What is GNSS multipath mitigation?
GNSS multipath mitigation, also often called GPS multipath mitigation, is the process of minimizing or correcting multipath errors. These errors occur when satellite signals are diffracted or reflected from objects like buildings around the receiver rather than the signals being received directly from the satellites (line of sight).
What is multipath error?
Multipath error is also often referred to as GPS multipath, GPS error, GNSS multipath, multipath effect, and multipath interference. It happens when satellite signals arrive at the receiver from different directions following different paths, which results in an error in pseudorange measurements that affects positioning accuracy. All satellite constellations are effected by it. A clear example of this is when one satellite signal takes a longer path due to reflection than another satellite signal takes via a direct path with no reflection, which results in a correlation discrepancy in position.
Why don’t satellite signals take a direct path to the GNSS receiver?
Multipath errors occur much less often in open-sky rural environments, where there is almost no reflection of signals, compared to urban environments, where signals are often reflected.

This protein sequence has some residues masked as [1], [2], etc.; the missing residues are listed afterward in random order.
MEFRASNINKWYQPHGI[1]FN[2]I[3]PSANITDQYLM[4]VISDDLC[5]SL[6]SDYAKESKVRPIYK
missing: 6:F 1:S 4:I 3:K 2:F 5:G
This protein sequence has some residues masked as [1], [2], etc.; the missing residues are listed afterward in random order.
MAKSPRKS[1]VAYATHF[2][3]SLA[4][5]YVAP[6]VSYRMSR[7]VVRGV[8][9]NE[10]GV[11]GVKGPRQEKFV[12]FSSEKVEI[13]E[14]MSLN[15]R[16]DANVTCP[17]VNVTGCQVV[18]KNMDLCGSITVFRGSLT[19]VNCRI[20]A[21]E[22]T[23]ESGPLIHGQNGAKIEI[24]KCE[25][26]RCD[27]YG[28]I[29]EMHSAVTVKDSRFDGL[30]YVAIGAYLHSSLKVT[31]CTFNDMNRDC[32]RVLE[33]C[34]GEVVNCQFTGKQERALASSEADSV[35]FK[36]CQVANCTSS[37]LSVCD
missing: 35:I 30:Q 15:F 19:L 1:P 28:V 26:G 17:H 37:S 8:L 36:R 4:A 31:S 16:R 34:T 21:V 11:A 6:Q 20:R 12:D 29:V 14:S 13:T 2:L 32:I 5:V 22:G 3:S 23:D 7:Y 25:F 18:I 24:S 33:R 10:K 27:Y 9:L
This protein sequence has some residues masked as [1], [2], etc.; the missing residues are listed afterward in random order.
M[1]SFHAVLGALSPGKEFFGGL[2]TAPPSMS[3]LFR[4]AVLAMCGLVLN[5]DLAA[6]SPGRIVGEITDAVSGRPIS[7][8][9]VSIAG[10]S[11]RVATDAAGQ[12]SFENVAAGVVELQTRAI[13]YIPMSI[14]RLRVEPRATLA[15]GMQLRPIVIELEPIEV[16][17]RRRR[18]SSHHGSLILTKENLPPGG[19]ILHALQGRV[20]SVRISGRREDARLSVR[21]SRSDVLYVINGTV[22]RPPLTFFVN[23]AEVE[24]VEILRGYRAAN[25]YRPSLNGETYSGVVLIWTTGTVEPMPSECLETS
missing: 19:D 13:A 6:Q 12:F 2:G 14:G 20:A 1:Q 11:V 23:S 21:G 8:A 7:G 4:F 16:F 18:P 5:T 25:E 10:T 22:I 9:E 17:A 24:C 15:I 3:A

Multipath has the greatest impact in dense urban environments, referred to as “urban canyons.” When the receiver is surrounded by buildings, satellite signals can diffract, sometimes multiple times, before finally reaching the receiver. Where the position accuracy of a product in a rural environment is 2 m, when placed in an urban area, this drops to even 30 m due to the significant potential for error caused by multipath signals.
The table below presents the results of a typical car drive test comparing position accuracy of L1 vs. L1/L5 band GNSS receivers:
|Position accuracy CEP68||Expected multipath mitigation effect||L1 single band GNSS receiver||L1/L5 dual band GNSS receiver|
|Rural area||Minor||< 2 m||< 2 m|
|Deep urban area||High||< 30 m||< 4 m|
How can multipath be mitigated?
There are several approaches to multipath mitigation, including tracking multiple satellite constellations to increase the number of satellites that are within line of sight. However, this approach does not effectively mitigate the multipath effects caused by signals bouncing off surrounding structures and objects.
The GNSS receiver does try to detect multipath signals and avoids using them for navigation. To effectively mitigate multipath within urban canyons, dual band technology is required.
Significantly reducing multipath error with dual band
Dual band GPS/GNSS technology mitigates multipath effects from urban canyon interference by tracking signals in frequency bands that each take different paths to reach the receiver. Knowing that L5 signals are much more resilient to multipath effects, the GNSS firmware algorithm uses more L5 signals for navigation than L1 when it detects being in a multipath environment.
Dual band GPS/GNSS use cases:
Dual band technology provides highly effective multipath mitigation for wearables such as fitness trackers, micromobility, vehicles, and delivery robots.